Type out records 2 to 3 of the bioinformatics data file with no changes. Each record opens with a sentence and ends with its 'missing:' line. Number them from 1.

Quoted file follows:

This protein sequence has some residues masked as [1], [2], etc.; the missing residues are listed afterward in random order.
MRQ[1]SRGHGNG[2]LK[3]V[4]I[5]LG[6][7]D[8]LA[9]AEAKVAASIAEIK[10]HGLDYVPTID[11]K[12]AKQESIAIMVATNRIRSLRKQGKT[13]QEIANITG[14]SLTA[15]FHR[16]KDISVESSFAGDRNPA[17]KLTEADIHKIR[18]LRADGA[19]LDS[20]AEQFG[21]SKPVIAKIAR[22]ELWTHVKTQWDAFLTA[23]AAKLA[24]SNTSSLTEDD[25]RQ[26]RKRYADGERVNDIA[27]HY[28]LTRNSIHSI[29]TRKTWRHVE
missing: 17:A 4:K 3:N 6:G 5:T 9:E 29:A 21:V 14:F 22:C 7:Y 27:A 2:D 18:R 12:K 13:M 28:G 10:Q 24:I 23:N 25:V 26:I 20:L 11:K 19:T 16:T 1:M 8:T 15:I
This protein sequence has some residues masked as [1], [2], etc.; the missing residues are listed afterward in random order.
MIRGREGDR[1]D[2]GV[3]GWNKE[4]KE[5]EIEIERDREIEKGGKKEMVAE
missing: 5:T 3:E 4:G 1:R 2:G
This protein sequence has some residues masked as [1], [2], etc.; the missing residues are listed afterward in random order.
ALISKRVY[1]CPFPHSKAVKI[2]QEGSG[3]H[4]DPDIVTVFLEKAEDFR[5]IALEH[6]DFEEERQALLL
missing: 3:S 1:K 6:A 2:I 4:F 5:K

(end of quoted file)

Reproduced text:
This protein sequence has some residues masked as [1], [2], etc.; the missing residues are listed afterward in random order.
MIRGREGDR[1]D[2]GV[3]GWNKE[4]KE[5]EIEIERDREIEKGGKKEMVAE
missing: 5:T 3:E 4:G 1:R 2:G
This protein sequence has some residues masked as [1], [2], etc.; the missing residues are listed afterward in random order.
ALISKRVY[1]CPFPHSKAVKI[2]QEGSG[3]H[4]DPDIVTVFLEKAEDFR[5]IALEH[6]DFEEERQALLL
missing: 3:S 1:K 6:A 2:I 4:F 5:K